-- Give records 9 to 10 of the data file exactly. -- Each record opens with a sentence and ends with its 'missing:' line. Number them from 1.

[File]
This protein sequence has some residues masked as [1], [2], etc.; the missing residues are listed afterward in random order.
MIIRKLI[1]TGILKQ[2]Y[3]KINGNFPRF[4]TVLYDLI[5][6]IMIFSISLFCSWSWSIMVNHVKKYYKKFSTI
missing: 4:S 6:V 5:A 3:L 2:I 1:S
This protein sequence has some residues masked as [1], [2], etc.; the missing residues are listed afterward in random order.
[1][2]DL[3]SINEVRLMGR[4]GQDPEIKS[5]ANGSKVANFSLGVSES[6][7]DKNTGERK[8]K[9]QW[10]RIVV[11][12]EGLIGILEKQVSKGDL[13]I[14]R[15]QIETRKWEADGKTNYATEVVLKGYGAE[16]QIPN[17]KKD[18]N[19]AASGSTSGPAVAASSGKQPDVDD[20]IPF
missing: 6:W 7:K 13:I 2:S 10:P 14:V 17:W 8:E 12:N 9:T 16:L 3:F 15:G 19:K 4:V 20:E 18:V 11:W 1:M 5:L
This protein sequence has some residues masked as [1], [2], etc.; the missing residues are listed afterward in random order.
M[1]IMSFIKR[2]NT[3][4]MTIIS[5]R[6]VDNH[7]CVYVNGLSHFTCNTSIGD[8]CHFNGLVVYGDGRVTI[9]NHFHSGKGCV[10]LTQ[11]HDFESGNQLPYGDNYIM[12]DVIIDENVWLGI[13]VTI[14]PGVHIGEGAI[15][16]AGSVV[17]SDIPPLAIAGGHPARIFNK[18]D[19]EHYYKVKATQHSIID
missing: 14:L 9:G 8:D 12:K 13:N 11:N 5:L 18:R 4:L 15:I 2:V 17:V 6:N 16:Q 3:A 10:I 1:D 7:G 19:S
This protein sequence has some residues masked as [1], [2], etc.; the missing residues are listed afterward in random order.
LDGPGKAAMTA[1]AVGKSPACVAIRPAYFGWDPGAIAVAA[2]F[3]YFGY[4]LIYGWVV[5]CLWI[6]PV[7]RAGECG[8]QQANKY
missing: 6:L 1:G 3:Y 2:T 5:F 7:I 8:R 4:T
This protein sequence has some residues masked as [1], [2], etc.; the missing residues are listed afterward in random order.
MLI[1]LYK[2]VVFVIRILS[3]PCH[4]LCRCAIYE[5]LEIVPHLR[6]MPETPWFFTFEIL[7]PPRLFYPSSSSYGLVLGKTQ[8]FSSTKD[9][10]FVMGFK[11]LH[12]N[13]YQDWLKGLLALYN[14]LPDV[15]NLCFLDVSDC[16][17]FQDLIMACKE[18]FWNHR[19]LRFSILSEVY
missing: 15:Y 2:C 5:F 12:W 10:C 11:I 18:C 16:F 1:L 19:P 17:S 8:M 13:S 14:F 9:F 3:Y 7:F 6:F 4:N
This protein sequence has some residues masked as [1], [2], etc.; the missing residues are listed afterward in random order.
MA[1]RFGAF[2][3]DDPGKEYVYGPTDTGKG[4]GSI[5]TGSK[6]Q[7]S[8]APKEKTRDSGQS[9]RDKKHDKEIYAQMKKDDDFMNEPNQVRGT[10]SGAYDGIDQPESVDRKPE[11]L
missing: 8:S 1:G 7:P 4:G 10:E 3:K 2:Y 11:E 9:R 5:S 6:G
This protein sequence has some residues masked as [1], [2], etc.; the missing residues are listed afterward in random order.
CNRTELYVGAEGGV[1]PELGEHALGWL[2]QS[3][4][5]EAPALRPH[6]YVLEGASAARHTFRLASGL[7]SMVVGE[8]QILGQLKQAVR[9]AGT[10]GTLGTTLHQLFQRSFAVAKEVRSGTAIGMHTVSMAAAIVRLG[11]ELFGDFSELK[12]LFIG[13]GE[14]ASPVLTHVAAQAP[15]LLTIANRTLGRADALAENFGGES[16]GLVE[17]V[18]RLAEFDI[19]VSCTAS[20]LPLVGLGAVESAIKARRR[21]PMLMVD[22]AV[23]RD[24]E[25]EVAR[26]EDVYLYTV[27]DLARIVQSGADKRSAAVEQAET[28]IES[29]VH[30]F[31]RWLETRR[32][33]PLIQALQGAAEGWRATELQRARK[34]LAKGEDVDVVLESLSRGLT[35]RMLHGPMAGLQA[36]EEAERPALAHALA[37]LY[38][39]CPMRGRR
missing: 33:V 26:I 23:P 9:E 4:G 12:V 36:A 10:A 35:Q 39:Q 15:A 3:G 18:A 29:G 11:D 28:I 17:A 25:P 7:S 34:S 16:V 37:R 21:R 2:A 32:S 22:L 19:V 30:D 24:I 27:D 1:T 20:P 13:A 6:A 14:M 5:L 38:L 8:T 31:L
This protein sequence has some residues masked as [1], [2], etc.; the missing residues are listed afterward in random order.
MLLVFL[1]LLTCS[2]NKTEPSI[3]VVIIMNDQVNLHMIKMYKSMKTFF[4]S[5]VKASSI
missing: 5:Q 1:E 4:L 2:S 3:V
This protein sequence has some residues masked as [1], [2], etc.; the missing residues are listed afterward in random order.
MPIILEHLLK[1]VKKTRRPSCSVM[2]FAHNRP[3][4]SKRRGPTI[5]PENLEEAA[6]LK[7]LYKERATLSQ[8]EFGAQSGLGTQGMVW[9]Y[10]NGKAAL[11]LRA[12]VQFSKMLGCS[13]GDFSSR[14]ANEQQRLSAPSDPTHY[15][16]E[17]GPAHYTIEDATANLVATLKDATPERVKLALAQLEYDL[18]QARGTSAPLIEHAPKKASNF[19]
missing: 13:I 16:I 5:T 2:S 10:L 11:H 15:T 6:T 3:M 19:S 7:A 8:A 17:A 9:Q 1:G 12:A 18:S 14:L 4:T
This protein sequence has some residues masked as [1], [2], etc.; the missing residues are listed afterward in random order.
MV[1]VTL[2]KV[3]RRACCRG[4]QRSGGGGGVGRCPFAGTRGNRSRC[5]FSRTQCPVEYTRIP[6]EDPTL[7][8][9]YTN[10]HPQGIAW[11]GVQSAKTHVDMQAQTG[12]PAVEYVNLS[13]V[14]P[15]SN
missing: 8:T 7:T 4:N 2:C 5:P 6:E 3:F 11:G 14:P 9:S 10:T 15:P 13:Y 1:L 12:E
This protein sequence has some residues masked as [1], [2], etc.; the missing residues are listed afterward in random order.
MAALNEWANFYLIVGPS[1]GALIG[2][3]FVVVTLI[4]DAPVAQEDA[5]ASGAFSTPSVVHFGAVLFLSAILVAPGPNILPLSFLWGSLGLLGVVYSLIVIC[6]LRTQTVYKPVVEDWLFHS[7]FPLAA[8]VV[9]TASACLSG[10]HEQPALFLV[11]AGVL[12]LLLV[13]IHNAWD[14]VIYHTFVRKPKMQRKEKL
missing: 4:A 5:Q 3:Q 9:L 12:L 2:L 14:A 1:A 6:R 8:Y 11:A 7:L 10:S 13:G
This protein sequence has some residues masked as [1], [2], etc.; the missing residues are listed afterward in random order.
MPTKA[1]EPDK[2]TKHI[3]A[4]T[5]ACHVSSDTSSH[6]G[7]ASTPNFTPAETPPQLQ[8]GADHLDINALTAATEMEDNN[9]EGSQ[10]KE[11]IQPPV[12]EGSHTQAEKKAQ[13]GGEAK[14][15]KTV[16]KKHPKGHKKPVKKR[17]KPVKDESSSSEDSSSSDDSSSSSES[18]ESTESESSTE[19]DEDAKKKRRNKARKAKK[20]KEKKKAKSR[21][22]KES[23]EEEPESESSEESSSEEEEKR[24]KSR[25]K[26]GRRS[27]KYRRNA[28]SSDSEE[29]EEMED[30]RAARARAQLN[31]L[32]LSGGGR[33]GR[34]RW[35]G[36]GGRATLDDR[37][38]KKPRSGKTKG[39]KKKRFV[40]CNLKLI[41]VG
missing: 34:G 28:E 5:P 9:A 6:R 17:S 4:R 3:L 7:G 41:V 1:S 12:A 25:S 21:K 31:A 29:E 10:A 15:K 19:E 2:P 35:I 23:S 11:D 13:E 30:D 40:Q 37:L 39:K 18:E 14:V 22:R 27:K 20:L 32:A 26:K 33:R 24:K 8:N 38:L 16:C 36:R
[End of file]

This protein sequence has some residues masked as [1], [2], etc.; the missing residues are listed afterward in random order.
MPIILEHLLK[1]VKKTRRPSCSVM[2]FAHNRP[3][4]SKRRGPTI[5]PENLEEAA[6]LK[7]LYKERATLSQ[8]EFGAQSGLGTQGMVW[9]Y[10]NGKAAL[11]LRA[12]VQFSKMLGCS[13]GDFSSR[14]ANEQQRLSAPSDPTHY[15][16]E[17]GPAHYTIEDATANLVATLKDATPERVKLALAQLEYDL[18]QARGTSAPLIEHAPKKASNF[19]
missing: 13:I 16:I 5:T 2:S 10:L 11:H 15:T 6:T 3:M 19:S 7:A 8:A 17:A 9:Q 1:G 12:A 18:S 14:L 4:T
This protein sequence has some residues masked as [1], [2], etc.; the missing residues are listed afterward in random order.
MV[1]VTL[2]KV[3]RRACCRG[4]QRSGGGGGVGRCPFAGTRGNRSRC[5]FSRTQCPVEYTRIP[6]EDPTL[7][8][9]YTN[10]HPQGIAW[11]GVQSAKTHVDMQAQTG[12]PAVEYVNLS[13]V[14]P[15]SN
missing: 8:T 7:T 4:N 2:C 5:P 6:E 3:F 11:G 14:P 9:S 10:T 15:P 13:Y 1:L 12:E